Fr. David Shulist, left, has unexpectedly left the University of Sudbury where he was director of spiritual services. Photo courtesy of St. Ignatius Loyola Parish

Jesuit’s exit leaves many questions

  • May 29, 2019

The sudden departure of a Jesuit priest as director of spiritual services at the University of Sudbury has sparked doubts about the school’s commitment to its Catholic roots and spurred a petition demanding the university keep him on.

The Friday afternoon announcement going into the Victoria Day long weekend caught Catholic students and staff at the University of Sudbury by surprise: “Please note that Fr. David Shulist’s contract with the University of Sudbury will come to an end on May 30th. We are thankful for his various contributions as Director of Spiritual Services,” said an e-mail from vice president of programming and communications Sylvie Renault. No reason was given for his departure.

As of noon May 27, 361 students, professors and staff had signed a petition on demanding the bilingual Catholic affiliate of Laurentian University reinstate Shulist, who was hired in 2013. Shulist himself is left wondering why Canada’s Jesuits would want to continue their association with the university they founded in 1913.

“The Scripture tells us, we want to shake the dust off our feet and move on,” Shulist told The Catholic Register.

He fears the Jesuit name and Catholic history has been reduced to a marketing gimmick for something that began as the College du Sacre-Coeur de Sudbury and was once the only route to a higher education for francophones in Ontario.

“Are we here because of historical roots?” asked Shulist. “Are those roots being severed — not by us but by others?”

University of Sudbury president and vice-chancellor Sophie Bouffard maintains the school “is proud of its Jesuit roots and its Catholic identity,” she said in an e-mail. Over the summer the university’s spiritual services department will be dormant while new plans are formulated.

“I am in discussion with the Jesuit provincial (superior) in order to ensure next steps and to explore the possibility of enhancing our collaboration with the Society (of Jesus),” Bouffard said. “Be assured that upcoming decisions will be informed by the needs of the university and of its students.”

The Jesuits confirm they are in discussions with the university.

“We have an ongoing partnership with the university. That hasn’t changed,” said Jesuit communications director José Sanchez.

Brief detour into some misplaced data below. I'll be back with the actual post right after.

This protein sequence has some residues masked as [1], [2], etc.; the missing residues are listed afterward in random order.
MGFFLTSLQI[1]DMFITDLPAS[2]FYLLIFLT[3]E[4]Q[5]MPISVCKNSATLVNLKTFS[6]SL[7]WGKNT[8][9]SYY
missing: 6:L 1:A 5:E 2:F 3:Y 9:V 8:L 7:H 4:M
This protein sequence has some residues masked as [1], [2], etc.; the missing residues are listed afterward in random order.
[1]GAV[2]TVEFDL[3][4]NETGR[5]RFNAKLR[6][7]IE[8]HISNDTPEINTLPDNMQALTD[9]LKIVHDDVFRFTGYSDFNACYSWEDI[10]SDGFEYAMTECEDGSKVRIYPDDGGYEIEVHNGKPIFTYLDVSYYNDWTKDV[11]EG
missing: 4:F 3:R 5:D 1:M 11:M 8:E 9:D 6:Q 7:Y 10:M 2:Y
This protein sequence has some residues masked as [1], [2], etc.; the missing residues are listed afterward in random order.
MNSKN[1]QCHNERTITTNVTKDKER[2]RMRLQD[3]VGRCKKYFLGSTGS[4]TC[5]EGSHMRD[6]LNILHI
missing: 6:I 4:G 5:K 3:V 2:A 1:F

As a student in the University of Sudbury’s Indigenous studies department, Nikola Argirovski is suspicious.

“My concern is that the administration is not acting in the best interests of the wider university community,” he said. “Last year, the administration at the university decided to disconnect itself from the chapel. So they wished the university to be a separate entity from the St. Ignatius Chapel there. This is a strong indication that they didn’t want to be affiliated at all with Roman Catholicism or anything connected to spirituality of any kind.”

The University of Sudbury is a full member of the Association of Catholic Colleges and Universities in Canada. While no longer a Jesuit institution, the Jesuits retain the right to nominate one-third of its board. Plans to sign Ex Corde Ecclesiae, the Vatican’s constitution defining Catholic universities, were blocked by the faculty association during contract negotiations in 2006.

“The university has been distancing itself from its Jesuit and Catholic roots lately as it rebrands itself,” said a university lecturer who asked to withhold his name.

A university residence that had been named after Fr. Lucien Matte, founder of the Laurentian University teachers’ college, was renamed University of Sudbury Residence.

“To many baby boomers, to the generation that controls the institutions now, religion has become a sign of weakness,” said University of Sudbury philosophy professor Lucien Pelletier in an e-mail. 

“All I know is that this past fall the university changed its logo, removing the symbol of Loyola, which represents the Jesuit heritage and our Catholic community,” said student Maryse Leveille. “I’m not really sure if they are turning away from their Catholic identity. We will have to wait and see what will happen in the next year.”

Comments (1)

This comment was minimized by the moderator on the site

As a former Professor at Guelph - as well as other Universities in Europe and Australia - I would love to know what is happening in Sudbury with Fr Shulist S.J.. Fr Shulist was an exemplary person at Guelph and the only thing that I can think of...

As a former Professor at Guelph - as well as other Universities in Europe and Australia - I would love to know what is happening in Sudbury with Fr Shulist S.J.. Fr Shulist was an exemplary person at Guelph and the only thing that I can think of is an anti-Catholic attitude with the present Sudbury University faculty and staff. What a pity! I hope I am wrong but would appreciate any faculty, staff or student input. Merci et a bientot.

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Antonio Salvadori
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